Let's face it. Sometimes I just don't feel like doing anything. My list of tasks may be a mile long, but my list of reasons for ignoring the list is longer. The struggle begins. My old nature desires comfort and convenience. Feelings are paramount. They do everything within their power to convince me that I have the right to do what I want to. After all, it's my life, isn't it?

My new nature rises to the challenge, reminding me that life isn't all about my comfort or convenience. A verse from God's word packs quite a punch, "...Whosoever will come after me, let him deny himself, and take up his cross, and follow me" (Mark 8:34; KJV).  I imagine the heavenly hosts cheering, and I respond - "Take that, you good for nothing old nature!"

The fight is on. The old nature continues to box with everything she's got. Toying with my feelings. Trying to convince me that I'm my own master. Surely I don't have to deny myself all the time. After all, I deserve to be comfortable, don't I? What makes me feel good, IS good, isn't it? Doesn't God want me to be happy?

The battle heats up. The new nature responds with an uppercut that leaves the old nature reeling. I realize I am not my own, "What? know ye not that your body is the temple of the Holy Ghost which is in you, which ye have of God, and ye are not your own? For ye are bought with a price: therefore glorify God in your body, and in your spirit, which are God's" (1 Cor. 6:19-20).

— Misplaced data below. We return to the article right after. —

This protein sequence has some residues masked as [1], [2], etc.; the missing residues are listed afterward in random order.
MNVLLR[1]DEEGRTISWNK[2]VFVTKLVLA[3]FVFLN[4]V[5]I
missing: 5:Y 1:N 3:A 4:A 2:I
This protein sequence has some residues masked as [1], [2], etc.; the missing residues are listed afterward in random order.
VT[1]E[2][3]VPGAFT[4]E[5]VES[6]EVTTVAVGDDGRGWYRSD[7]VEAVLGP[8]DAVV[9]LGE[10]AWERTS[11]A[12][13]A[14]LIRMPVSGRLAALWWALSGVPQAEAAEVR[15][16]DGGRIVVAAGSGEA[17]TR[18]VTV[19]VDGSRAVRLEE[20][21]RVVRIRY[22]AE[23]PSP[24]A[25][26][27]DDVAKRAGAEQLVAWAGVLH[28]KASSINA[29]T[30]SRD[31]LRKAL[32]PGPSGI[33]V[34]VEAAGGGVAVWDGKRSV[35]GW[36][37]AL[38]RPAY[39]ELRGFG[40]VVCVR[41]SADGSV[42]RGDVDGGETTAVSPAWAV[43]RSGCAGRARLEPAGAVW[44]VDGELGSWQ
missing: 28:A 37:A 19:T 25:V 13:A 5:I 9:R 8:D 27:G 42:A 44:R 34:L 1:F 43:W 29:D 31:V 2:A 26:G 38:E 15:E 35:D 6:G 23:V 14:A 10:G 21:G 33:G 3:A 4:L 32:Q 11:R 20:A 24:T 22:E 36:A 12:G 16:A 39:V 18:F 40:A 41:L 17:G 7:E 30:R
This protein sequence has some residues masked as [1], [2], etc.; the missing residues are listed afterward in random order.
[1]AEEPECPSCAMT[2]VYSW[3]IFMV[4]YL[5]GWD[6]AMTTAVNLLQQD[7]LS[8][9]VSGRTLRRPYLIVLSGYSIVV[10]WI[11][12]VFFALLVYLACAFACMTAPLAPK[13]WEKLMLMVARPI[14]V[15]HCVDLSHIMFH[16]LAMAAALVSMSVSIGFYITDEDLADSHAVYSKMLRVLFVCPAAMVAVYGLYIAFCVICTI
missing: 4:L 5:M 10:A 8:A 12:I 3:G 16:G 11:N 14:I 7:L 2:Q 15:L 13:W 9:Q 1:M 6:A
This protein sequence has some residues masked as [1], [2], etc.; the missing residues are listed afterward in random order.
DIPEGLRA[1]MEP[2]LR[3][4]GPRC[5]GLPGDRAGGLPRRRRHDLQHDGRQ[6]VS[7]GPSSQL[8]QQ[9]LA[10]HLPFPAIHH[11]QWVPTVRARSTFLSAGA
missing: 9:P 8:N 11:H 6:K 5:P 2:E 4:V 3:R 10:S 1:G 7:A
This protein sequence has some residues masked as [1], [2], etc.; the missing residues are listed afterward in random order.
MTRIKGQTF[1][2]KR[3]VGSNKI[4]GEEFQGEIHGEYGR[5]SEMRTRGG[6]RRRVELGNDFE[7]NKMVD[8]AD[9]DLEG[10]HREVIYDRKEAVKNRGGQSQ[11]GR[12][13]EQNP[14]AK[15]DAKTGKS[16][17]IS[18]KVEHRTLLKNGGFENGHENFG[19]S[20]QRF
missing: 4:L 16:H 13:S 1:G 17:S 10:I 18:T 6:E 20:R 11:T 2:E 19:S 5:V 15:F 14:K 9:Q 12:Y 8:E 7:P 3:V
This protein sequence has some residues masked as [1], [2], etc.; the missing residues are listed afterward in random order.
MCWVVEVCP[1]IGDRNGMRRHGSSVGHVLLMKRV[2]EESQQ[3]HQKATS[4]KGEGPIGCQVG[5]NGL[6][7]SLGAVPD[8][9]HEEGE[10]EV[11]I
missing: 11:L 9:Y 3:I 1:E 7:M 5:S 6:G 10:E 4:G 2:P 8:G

While the old nature bounces off the ropes, the new nature responds with a swift left hook that puts the old nature out of commission for a time. Jesus didn't die on the cross to purchase my happiness, but to pay my sin debt. I now have the incredible opportunity to fellowship with Him. "That I may know him, and the power of his resurrection, and the fellowship of his sufferings, being made conformable unto his death;" (Philippians 4:10).